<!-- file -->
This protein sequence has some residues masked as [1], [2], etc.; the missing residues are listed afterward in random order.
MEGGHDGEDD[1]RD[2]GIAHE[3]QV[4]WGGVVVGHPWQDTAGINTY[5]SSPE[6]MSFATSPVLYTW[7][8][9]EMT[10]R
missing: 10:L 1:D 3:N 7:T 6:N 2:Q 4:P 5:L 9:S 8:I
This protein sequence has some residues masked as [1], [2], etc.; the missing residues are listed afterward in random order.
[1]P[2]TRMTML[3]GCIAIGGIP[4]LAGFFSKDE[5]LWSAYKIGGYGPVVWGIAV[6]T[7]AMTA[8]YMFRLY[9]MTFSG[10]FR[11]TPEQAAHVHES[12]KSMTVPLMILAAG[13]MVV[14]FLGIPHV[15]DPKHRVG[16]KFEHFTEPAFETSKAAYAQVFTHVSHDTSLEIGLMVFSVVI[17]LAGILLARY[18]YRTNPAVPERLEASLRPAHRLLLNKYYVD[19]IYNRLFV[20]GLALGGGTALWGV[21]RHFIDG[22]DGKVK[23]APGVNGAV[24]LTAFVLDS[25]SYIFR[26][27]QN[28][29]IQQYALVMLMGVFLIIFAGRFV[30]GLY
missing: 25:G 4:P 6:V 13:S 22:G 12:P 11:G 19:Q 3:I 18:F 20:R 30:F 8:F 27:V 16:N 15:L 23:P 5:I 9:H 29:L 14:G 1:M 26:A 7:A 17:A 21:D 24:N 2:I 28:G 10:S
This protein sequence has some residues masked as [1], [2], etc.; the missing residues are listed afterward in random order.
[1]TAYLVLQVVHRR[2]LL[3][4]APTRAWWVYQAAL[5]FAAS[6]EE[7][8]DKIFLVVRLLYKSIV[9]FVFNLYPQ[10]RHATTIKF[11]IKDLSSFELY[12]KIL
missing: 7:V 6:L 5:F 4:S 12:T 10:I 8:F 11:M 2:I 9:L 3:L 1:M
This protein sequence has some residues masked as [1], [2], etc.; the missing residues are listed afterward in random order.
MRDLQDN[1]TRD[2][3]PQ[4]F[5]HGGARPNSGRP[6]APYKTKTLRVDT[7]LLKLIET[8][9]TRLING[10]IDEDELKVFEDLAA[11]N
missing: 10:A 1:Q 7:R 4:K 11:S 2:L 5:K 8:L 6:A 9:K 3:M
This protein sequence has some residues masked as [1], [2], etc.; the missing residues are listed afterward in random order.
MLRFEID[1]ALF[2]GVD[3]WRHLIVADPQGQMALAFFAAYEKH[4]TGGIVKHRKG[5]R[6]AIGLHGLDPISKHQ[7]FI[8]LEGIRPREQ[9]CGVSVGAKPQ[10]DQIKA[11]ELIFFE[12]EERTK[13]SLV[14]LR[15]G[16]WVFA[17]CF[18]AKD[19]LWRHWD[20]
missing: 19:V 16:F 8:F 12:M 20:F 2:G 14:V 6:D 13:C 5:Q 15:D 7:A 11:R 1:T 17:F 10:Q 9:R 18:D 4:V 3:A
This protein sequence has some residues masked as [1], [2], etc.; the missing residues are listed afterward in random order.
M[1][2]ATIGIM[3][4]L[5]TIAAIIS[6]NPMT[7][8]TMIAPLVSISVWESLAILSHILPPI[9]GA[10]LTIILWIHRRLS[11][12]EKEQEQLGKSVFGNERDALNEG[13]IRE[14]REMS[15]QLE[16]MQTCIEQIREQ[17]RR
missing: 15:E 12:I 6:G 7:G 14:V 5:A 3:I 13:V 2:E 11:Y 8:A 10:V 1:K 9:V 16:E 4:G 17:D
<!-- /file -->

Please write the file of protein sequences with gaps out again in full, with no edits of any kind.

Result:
This protein sequence has some residues masked as [1], [2], etc.; the missing residues are listed afterward in random order.
MEGGHDGEDD[1]RD[2]GIAHE[3]QV[4]WGGVVVGHPWQDTAGINTY[5]SSPE[6]MSFATSPVLYTW[7][8][9]EMT[10]R
missing: 10:L 1:D 3:N 7:T 6:N 2:Q 4:P 5:L 9:S 8:I
This protein sequence has some residues masked as [1], [2], etc.; the missing residues are listed afterward in random order.
[1]P[2]TRMTML[3]GCIAIGGIP[4]LAGFFSKDE[5]LWSAYKIGGYGPVVWGIAV[6]T[7]AMTA[8]YMFRLY[9]MTFSG[10]FR[11]TPEQAAHVHES[12]KSMTVPLMILAAG[13]MVV[14]FLGIPHV[15]DPKHRVG[16]KFEHFTEPAFETSKAAYAQVFTHVSHDTSLEIGLMVFSVVI[17]LAGILLARY[18]YRTNPAVPERLEASLRPAHRLLLNKYYVD[19]IYNRLFV[20]GLALGGGTALWGV[21]RHFIDG[22]DGKVK[23]APGVNGAV[24]LTAFVLDS[25]SYIFR[26][27]QN[28][29]IQQYALVMLMGVFLIIFAGRFV[30]GLY
missing: 25:G 4:P 6:V 13:S 22:G 12:P 11:G 19:Q 3:I 18:F 20:R 30:F 8:F 27:V 16:N 15:L 23:P 5:I 9:H 29:L 14:G 1:M 26:A 7:A 17:A 21:D 24:N 2:I 28:G 10:S
This protein sequence has some residues masked as [1], [2], etc.; the missing residues are listed afterward in random order.
[1]TAYLVLQVVHRR[2]LL[3][4]APTRAWWVYQAAL[5]FAAS[6]EE[7][8]DKIFLVVRLLYKSIV[9]FVFNLYPQ[10]RHATTIKF[11]IKDLSSFELY[12]KIL
missing: 7:V 6:L 5:F 4:S 12:T 10:I 8:F 11:M 2:I 9:L 3:L 1:M
This protein sequence has some residues masked as [1], [2], etc.; the missing residues are listed afterward in random order.
MRDLQDN[1]TRD[2][3]PQ[4]F[5]HGGARPNSGRP[6]APYKTKTLRVDT[7]LLKLIET[8][9]TRLING[10]IDEDELKVFEDLAA[11]N
missing: 10:A 1:Q 7:R 4:K 11:S 2:L 5:K 8:L 6:A 9:K 3:M
This protein sequence has some residues masked as [1], [2], etc.; the missing residues are listed afterward in random order.
MLRFEID[1]ALF[2]GVD[3]WRHLIVADPQGQMALAFFAAYEKH[4]TGGIVKHRKG[5]R[6]AIGLHGLDPISKHQ[7]FI[8]LEGIRPREQ[9]CGVSVGAKPQ[10]DQIKA[11]ELIFFE[12]EERTK[13]SLV[14]LR[15]G[16]WVFA[17]CF[18]AKD[19]LWRHWD[20]
missing: 19:V 16:F 8:F 12:M 20:F 2:G 14:V 6:D 13:C 5:Q 15:D 7:A 11:R 1:T 17:F 10:Q 9:R 18:D 4:V 3:A
This protein sequence has some residues masked as [1], [2], etc.; the missing residues are listed afterward in random order.
M[1][2]ATIGIM[3][4]L[5]TIAAIIS[6]NPMT[7][8]TMIAPLVSISVWESLAILSHILPPI[9]GA[10]LTIILWIHRRLS[11][12]EKEQEQLGKSVFGNERDALNEG[13]IRE[14]REMS[15]QLE[16]MQTCIEQIREQ[17]RR
missing: 15:E 12:I 6:G 7:G 14:V 5:A 3:I 13:V 2:E 11:Y 8:A 10:V 1:K 9:V 16:E 4:G 17:D